Jehovah. Allah. Brahma. Ra. Atma. Zeus. God. Names given by people across time and culture to represent a divine creator, a source of ultimate power and will. They’ve been used to inspire generations to connect with something greater than themselves, as well as to fuel centuries of holy wars, religious persecution and terrorism, excuses for death and division within a world of different belief systems.
But unbeknownst by much of the University of Virginia community, you can find these names etched side-by-side in a detail of the famous Thomas Jefferson statue that adorns the plaza on the north side of the Rotunda. Sculptor Moses Ezekiel carved the names on a tablet held by one of the statue’s symbolic spirits, to serve as a testament to Jefferson’s vision for religious freedom in the newly established United States of America.
“I remember being astonished,” said W. Scott Harrop, an adjunct lecturer in the U.Va. Woodrow Wilson Department of Politics and the Department of Middle Eastern and South Asian Languages and Cultures, who investigated the tablets after a visiting professor pointed out the various names for God. “I asked [Sandy] Gilliam, [Larry] Sabato, even [Ruhi] Ramazani, who’s been here since 1954, and they’d go, ‘What? The name Allah is on the side of the Jefferson statue? Zeus? Ra?’ There are Jewish symbols on the scroll, the Hindu ‘aum’ symbol; to really interpret everything you need an expert on comparative religions.”
Harrop went digging through the Special Collections Library, Ezekiel's forgotten autobiography and other old sources, where he unearthed letters between Ezekiel and his father that helped explain the meaning behind the four spirits surrounding the bell of the Jefferson statue. They embody four Jeffersonian ideals – Justice, Liberty, Equality and Religious Freedom.
On a tablet in the hands of the last figure, Ezekiel carved the deity names to show that “under our government, they mean, and are all God – and have no other meaning and have each an equal right and protection of our just laws as Americans,” he wrote.
The tablet, titled “Religious Freedom, 1786,” is a tribute to the Virginia Statute of Religious Freedom, one of the three legacies Jefferson chose to be carved on his tombstone (the other two being the Declaration of Independence and the founding of the University of Virginia).
Ezekiel, a Richmond native who faced anti-Semitism through much of his life, came to consider religious liberty the greatest of the founding fathers’ achievements.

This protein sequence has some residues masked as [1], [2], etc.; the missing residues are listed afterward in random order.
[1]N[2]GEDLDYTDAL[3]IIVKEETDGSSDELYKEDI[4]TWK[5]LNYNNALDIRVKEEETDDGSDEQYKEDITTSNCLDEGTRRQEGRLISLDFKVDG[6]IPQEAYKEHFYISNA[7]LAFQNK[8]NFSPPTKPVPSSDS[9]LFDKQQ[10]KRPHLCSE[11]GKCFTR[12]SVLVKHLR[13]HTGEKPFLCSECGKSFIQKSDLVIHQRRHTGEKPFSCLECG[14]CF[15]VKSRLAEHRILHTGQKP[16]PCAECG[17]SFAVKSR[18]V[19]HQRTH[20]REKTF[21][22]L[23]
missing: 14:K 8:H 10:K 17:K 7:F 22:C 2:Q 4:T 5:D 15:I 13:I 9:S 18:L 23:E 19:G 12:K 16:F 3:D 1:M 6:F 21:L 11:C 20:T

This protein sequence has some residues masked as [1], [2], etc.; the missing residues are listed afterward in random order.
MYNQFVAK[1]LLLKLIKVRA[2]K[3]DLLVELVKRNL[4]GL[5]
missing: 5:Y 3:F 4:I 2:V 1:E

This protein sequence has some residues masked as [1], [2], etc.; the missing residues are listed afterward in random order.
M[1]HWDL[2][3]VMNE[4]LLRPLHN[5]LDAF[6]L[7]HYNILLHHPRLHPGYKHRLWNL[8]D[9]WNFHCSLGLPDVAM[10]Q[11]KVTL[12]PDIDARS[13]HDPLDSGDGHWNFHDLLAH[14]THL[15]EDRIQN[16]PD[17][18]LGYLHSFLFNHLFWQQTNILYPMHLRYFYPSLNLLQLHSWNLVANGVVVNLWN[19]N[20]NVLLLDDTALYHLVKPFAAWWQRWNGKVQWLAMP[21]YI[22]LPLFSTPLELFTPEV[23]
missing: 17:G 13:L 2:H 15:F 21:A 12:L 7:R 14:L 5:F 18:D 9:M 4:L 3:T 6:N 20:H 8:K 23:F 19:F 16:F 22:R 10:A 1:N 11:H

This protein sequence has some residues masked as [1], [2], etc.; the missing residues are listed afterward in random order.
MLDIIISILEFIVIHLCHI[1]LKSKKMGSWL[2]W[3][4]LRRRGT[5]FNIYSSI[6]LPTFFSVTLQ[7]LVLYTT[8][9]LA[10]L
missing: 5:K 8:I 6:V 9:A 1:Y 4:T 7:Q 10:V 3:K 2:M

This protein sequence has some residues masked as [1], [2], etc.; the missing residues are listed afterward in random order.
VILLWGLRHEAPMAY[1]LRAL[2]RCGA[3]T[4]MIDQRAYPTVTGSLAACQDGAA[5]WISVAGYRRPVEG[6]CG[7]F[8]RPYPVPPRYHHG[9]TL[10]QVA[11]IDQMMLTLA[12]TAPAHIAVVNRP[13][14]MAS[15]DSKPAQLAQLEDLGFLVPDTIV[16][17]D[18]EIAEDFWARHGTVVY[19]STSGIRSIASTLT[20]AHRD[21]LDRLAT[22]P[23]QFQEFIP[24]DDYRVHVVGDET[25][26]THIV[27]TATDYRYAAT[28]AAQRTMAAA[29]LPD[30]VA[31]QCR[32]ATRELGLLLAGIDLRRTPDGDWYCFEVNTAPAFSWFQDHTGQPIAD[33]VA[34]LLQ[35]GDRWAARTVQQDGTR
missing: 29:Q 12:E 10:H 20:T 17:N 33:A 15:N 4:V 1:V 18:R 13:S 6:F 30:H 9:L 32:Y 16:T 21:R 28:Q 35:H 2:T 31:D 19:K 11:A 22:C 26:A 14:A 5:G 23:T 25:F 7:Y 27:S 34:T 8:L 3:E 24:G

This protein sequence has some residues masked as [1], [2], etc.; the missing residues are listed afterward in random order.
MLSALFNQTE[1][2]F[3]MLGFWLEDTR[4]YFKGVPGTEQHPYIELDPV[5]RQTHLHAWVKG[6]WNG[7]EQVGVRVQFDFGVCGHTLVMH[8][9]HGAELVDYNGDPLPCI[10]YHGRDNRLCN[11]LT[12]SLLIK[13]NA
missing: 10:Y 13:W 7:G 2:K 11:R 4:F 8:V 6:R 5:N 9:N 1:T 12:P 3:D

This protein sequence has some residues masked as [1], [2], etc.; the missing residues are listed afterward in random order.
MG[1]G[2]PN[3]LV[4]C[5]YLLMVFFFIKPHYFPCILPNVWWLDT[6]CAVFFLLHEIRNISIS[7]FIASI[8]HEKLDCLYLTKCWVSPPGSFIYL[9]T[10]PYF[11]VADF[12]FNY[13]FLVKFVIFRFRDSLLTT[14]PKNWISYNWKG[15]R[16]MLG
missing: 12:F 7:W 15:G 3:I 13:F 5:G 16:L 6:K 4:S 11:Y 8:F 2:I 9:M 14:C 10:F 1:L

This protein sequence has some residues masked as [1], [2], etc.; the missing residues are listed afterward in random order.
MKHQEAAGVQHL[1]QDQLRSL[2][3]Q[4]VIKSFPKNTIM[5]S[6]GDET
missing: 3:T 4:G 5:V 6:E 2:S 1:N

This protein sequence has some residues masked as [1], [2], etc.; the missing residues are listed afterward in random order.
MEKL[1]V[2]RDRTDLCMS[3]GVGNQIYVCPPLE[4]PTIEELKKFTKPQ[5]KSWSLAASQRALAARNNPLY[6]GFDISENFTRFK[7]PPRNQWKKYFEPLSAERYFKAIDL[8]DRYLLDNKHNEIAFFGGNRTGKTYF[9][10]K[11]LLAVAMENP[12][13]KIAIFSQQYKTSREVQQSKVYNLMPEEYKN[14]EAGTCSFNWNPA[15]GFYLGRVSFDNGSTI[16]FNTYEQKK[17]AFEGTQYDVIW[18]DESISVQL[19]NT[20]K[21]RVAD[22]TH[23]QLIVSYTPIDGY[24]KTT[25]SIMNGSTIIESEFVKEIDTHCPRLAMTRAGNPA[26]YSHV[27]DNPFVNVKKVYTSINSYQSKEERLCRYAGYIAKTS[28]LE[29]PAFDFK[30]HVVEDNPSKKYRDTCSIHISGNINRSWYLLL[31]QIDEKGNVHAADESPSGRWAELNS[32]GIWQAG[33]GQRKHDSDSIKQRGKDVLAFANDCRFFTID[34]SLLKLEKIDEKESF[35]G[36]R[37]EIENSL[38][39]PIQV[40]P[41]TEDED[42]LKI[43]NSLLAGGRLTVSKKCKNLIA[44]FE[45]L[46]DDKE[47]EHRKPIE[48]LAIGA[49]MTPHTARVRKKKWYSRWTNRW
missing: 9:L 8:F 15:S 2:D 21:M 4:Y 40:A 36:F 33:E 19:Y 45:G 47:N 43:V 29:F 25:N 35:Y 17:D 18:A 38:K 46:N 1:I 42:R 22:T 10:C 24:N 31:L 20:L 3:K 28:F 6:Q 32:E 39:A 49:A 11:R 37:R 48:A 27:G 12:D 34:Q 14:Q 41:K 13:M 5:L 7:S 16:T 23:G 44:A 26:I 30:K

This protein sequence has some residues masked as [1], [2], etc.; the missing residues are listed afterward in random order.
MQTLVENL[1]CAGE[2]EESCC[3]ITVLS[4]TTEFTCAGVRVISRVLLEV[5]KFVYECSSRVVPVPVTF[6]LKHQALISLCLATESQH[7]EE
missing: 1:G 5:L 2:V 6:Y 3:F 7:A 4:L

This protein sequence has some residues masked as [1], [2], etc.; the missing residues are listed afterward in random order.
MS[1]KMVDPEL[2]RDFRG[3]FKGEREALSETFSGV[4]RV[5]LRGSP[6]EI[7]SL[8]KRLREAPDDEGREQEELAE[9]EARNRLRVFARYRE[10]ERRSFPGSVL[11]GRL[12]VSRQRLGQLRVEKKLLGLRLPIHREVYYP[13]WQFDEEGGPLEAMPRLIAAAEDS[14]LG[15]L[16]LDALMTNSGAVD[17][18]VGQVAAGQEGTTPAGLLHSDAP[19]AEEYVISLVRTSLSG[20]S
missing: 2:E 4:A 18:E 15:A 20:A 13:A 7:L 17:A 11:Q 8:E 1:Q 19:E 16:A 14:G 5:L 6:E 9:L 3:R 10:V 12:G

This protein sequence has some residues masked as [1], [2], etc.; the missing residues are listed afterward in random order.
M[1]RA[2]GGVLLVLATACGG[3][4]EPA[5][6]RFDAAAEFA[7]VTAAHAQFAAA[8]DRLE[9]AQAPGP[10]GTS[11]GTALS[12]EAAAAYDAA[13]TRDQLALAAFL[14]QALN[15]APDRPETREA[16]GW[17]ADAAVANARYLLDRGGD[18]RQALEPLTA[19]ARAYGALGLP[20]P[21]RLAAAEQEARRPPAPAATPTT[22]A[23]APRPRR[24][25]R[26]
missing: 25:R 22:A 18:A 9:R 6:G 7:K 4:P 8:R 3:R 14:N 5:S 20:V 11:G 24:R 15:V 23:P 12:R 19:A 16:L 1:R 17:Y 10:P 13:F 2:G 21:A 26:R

He was the first Jewish man to enroll in the Virginia Military Institute, where he became fast friends with roommate Thomas G. Jefferson, a great nephew of the U.Va. founder. They continued their friendship on the battlefield, where Jefferson died in Ezekiel’s arms as the future sculptor read aloud from the Gospel of John.
After the Confederacy fell, Ezekiel studied sculpting in Berlin and then Rome, where he was forced to live in the Jewish ghettos, a “place of tears” and crushing poverty. He came to cherish his American roots, ingrained in Jefferson’s pioneering vision for the right to life, liberty and the pursuit of happiness.
As he grew famous as a sculptor, many of Ezekiel’s major works featured themes of faith, Israel and religious freedom. After he was commissioned to create the Jefferson statue for Jefferson County, Ky., he kept the molds and began fundraising efforts toward donating a twin statue to the University of Virginia, in honor of the president who had inspired much of his life’s work.
The statue depicts Jefferson reading from the Declaration of Independence atop a liberty bell, while his four core ideals for America surround its base. Ezekiel dubbed the religious liberty figure, which faces west toward the University Chapel, “Vox Populi, Vox Dei,” or “the voice of the people is the voice of God.”
The Jefferson sculpture was unveiled at U.Va. Final Exercises in 1910; then-President Edwin Alderman proclaimed that endless generations of students would be inspired by this allegorical “sermon in stone” that the statue represented. But for the most part, the story has remained buried in the stacks of Alderman Library.
“We need to be thinking about Jefferson’s echoes for today,” said Harrop, who seeks to integrate Jeffersonian thought into his classes on struggles for freedom in the Middle East.
“For Jefferson, this was all about the survival of democracy – not just here in the U.S., but the whole world, having free education available to everyone,” he said. “We have a healthier democracy if people are able to think for themselves.”
An article on these findings was originally published by W. Scott Harrop in the Spring 2012 issue of U.Va.'s Middle Eastern and South Asian Languages and Cultures newsletter.